Coming from landlocked Tennessee, Cash knows that plastic pollution isn’t just an ocean problem but a world problem, and a river problem. In his words: “Most ocean plastic actually starts on land and is blown or swept into rivers where it makes its way to the ocean. 80% starts on land so if we only focus on our oceans there will be little improvement but people in landlocked states, like me, don’t understand their impact on the ocean.”
Cash has done several river clean-ups along the Tennessee River, finding the majority of trash to be single-use plastic, along with fishing lines left along the banks and not disposed of, causing potential harm and death to our amazing wildlife.
Cash’s campaign aims to reduce the amount of single-use plastic and fishing lines in waste streams. His goal is to stop plastic pollution from reaching our oceans by addressing it at its source: “If we can increase the recycling efforts inland and the coastal efforts continue we will eventually have cleaner water and a healthier planet.”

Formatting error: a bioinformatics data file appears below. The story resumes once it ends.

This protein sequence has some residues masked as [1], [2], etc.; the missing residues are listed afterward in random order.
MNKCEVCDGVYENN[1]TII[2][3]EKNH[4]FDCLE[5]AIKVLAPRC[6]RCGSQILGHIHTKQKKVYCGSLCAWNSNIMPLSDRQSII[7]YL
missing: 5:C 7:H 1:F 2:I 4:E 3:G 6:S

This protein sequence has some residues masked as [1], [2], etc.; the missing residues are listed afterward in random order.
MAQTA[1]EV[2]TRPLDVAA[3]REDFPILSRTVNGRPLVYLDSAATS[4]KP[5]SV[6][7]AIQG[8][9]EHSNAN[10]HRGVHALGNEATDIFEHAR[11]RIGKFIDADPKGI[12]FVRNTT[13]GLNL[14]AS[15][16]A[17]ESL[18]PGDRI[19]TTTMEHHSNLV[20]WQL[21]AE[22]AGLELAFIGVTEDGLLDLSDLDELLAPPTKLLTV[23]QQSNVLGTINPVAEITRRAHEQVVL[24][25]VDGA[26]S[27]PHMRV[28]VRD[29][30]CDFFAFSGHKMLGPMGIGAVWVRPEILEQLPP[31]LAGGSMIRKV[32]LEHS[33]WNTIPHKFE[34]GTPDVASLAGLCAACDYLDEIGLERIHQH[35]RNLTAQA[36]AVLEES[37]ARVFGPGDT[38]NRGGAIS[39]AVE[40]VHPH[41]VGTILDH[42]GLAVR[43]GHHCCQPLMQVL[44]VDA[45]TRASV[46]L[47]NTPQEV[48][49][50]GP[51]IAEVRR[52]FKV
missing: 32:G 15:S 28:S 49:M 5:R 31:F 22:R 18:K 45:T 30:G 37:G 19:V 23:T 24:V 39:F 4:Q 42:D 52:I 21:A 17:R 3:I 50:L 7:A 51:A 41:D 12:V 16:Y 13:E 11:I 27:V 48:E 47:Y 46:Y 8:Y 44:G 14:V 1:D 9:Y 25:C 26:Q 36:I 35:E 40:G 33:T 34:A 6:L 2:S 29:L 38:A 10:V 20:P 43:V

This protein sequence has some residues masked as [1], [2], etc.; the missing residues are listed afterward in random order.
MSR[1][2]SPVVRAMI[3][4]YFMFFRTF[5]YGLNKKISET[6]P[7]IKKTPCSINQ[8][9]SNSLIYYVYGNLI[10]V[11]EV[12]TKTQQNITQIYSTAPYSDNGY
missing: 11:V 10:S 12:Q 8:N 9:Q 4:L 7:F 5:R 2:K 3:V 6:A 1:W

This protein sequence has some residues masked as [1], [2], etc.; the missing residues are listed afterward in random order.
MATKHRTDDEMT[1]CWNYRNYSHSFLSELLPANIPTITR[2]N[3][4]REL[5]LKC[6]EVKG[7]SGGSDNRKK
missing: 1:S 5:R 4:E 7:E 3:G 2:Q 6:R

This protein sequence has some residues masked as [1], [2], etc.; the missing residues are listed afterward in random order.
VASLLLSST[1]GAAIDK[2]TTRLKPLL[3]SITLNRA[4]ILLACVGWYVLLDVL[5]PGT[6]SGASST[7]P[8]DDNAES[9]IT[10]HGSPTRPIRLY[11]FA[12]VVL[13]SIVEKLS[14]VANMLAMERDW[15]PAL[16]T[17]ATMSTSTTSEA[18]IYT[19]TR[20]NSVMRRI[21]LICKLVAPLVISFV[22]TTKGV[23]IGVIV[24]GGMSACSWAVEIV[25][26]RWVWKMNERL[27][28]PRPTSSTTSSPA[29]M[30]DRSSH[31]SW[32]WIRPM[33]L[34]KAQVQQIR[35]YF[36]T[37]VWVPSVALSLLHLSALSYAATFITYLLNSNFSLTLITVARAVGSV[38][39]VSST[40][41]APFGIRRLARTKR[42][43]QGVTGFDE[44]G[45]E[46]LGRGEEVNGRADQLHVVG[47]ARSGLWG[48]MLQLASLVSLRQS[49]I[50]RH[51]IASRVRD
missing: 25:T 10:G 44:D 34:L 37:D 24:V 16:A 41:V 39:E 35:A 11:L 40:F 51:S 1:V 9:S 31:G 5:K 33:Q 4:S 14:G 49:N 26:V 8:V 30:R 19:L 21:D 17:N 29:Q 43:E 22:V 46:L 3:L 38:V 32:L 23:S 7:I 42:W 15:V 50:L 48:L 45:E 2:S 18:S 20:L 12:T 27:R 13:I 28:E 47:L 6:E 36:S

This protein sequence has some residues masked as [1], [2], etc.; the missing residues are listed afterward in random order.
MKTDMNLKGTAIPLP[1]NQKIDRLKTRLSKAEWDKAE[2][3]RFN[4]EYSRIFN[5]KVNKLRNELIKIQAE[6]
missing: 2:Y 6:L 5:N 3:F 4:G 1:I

Through his research, Cash learned that the Tennessee River is the most microplastic-polluted body of water in the world. This is more than likely due to landfill waste and lack of recycling in our southern states. Cash plans to place recycle bins, fishing line receptacles, and educational material primarily at local fishing holes and recycle bins at golf courses. Through a grant provided by the Ocean Heroes Network, Cash has been able to purchase recycling bins and other educational material to provide along the Tennessee River.
Recently, Cash was featured on the Kelly Clarkson Show with fellow Ocean Hero Chloe Mei. Watch their interview here: